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# Examples of multi-frequency Cycle-Slip Detectors

Fundamentals
Title Examples of multi-frequency Cycle-Slip Detectors
Author(s) J. Sanz Subirana, J.M. Juan Zornoza and M. Hernández-Pajares, Technical University of Catalonia, Spain.
Level Basic
Year of Publication 2011

With two frequency signals (or multifrequency in general) it is possible to build combinations of measurements to enhance the cycle-slip detection reliability. The target is to remove the geometry, which is the largest varying effect [footnotes 1], the clocks and the other non-dispersive delays, and ionospheric delays, as well.

Two kinds of examples of detectors are presented: Detectors based in carrier phase measurements only, and detectors based in code and carrier phase data. In the first type, carrier phase measurements of signals in two different frequencies are subtracted in order to remove the geometry and all non-dispersive effects. This provides a very precise test signal (multipath and noise less than one centimetre), although affected by the ionospheric refraction. But this effect varies as a smooth function and it can be modelled by a low degree polynomial fit. Nevertheless, high ionospheric activity conditions can degrade the performance of this detector, mainly with a low sampling rate data (i.e., $\Delta t \geq 30$ seconds).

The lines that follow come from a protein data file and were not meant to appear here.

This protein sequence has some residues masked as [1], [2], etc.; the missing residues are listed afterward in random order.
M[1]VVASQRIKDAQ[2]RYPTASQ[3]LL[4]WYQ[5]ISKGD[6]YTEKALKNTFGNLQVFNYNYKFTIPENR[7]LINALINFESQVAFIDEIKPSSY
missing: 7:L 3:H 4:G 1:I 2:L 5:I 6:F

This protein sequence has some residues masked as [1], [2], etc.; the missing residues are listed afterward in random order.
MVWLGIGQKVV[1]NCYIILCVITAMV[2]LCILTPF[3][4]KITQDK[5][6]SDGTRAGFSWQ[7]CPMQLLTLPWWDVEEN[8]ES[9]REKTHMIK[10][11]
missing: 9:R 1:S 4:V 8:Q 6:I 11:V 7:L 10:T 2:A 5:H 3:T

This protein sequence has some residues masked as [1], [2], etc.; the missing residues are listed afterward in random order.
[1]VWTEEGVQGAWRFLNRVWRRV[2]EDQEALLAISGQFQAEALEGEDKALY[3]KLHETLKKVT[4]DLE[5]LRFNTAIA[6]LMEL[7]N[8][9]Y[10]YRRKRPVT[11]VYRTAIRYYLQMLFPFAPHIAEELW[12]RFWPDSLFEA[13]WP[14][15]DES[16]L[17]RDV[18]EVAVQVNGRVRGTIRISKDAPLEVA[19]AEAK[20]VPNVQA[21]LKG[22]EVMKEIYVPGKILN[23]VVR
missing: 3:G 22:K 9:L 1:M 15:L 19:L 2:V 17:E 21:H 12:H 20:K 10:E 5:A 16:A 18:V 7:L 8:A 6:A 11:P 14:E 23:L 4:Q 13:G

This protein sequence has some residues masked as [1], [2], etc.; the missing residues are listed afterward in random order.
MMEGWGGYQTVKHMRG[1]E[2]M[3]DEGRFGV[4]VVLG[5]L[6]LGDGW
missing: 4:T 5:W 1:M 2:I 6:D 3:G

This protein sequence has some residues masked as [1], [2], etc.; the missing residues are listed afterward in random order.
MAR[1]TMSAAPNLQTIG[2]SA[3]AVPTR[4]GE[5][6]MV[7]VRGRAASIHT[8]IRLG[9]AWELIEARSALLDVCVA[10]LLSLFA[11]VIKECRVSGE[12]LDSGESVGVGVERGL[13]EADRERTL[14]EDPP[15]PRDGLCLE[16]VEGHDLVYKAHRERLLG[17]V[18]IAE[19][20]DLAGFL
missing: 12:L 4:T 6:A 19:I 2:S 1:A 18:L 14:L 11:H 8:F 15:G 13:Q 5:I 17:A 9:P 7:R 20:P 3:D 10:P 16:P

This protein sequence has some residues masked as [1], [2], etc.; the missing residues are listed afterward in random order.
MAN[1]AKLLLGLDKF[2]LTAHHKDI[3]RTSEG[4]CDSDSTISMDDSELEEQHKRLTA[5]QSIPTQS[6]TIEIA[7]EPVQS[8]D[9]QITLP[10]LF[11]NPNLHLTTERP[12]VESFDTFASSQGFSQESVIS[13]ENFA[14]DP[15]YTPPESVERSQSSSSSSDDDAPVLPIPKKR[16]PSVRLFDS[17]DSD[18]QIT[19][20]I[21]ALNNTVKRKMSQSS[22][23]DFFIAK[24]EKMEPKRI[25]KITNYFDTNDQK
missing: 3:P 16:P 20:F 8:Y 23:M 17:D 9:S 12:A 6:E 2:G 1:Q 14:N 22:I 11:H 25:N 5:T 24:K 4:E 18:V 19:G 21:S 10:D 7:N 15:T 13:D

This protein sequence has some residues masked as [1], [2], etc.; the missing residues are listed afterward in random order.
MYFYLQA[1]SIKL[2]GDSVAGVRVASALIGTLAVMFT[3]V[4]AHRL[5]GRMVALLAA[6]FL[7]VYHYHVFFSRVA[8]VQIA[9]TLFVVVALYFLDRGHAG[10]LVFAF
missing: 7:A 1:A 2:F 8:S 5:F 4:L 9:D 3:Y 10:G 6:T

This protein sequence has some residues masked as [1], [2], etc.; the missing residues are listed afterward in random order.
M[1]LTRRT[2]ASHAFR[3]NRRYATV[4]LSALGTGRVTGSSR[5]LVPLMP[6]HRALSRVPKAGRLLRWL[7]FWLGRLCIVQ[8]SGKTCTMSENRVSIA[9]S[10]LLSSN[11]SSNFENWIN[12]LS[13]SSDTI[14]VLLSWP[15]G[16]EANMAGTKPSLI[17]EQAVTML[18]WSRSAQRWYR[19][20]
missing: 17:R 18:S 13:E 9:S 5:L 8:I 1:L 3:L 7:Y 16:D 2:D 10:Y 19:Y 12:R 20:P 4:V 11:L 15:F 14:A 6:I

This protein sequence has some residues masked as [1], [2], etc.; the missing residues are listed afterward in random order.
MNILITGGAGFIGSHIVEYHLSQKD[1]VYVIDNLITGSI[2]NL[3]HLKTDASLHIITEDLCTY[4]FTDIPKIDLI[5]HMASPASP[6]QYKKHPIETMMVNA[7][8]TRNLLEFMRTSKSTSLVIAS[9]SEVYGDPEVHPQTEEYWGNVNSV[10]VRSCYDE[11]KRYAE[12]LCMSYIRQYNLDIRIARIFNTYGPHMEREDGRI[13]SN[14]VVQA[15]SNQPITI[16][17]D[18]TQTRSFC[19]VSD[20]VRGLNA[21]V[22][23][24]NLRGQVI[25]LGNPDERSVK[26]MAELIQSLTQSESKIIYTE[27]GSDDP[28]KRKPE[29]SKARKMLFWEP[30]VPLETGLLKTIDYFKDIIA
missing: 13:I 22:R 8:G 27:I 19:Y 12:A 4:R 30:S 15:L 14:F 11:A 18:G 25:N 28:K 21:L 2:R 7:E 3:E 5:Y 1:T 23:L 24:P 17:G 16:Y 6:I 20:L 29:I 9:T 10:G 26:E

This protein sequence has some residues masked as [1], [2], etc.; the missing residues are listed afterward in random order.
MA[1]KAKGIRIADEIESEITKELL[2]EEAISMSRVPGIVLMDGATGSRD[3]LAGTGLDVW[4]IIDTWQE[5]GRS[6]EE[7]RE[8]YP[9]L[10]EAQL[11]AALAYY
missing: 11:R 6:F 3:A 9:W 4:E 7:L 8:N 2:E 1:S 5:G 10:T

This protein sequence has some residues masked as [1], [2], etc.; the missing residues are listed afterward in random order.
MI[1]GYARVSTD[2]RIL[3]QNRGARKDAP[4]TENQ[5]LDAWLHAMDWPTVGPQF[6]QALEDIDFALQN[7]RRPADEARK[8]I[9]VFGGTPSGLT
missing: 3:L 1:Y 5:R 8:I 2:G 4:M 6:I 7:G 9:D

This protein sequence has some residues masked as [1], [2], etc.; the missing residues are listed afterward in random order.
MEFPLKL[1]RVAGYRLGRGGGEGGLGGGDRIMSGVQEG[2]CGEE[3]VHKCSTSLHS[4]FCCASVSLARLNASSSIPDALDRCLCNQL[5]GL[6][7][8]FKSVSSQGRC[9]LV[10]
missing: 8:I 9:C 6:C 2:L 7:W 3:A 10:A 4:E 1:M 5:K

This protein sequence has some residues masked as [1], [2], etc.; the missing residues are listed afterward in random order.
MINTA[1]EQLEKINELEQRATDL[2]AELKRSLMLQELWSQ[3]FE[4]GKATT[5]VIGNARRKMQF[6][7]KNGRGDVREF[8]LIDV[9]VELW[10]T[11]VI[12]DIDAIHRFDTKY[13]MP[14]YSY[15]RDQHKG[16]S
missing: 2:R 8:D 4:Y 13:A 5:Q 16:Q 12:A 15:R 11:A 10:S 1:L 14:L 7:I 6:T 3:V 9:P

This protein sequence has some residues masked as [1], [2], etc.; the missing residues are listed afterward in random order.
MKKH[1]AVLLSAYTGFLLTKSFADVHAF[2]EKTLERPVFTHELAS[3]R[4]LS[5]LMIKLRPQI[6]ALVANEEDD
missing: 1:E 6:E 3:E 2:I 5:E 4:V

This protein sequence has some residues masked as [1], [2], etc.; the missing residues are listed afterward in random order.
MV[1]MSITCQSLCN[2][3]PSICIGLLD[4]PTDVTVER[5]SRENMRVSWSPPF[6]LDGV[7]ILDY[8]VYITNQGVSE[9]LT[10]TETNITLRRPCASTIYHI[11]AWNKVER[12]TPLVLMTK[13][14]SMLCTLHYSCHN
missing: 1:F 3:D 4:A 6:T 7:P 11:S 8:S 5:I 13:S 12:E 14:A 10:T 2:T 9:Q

As the cycle-slips can occur in each of both signals independently, two independent combinations must be use to assure that all possible jumps are being taken into account. In this way, the simultaneous use of two independents detectors protects against situations where the combination of $\Delta N_1$ and $\Delta N_2$ cycle slips would produce inappreciable jumps in the geometry free combination [footnotes 2].

The second type of detectors' example is based in the Melbourne-Wübbena combination of code and carrier phase measurements [Blewitt, 1990] [1]. This combination cancels not only the non-dispersive effects, but also the ionospheric refraction. Nevertheless, the resulting test signal (i.e., Melbourne-Wübbena combination) is affected by the code multipath, which can reach up to some meters. The impact of this noise is partially reduced by the increased ambiguity spacing of the Wide-lane combination of carrier phases, on one hand, and the noise reduction due to the narrow-lane combination of code measurements, on the other hand (both of them involved in the Melbourne-Wübbena combination). Nevertheless, and in spite of these benefits, its performance is worse than the carrier-phase based detector and it is as a secondary test.

## Notes

1. ^ .The range $R$ varies up to hundreds of meters meters in one second.
2. ^ For instance, with GPS signals, $\Delta N_1/\Delta N_2=9/7$ or $18/14$ or $68/53$\dots produces jumps of few millimetres in the geometry free combination. In particular no jump happens when $\Delta N_1/\Delta N_2=77/60$, but this event produces a jump of $17 \lambda_W \simeq 15$ meters in the wide lane combination.

## References

1. ^ [Blewitt, 1990] Blewitt, G., 1990. An automatic editing Algorithms for GPS data. Geophysical Research Letters. 17(3), pp. 199-202.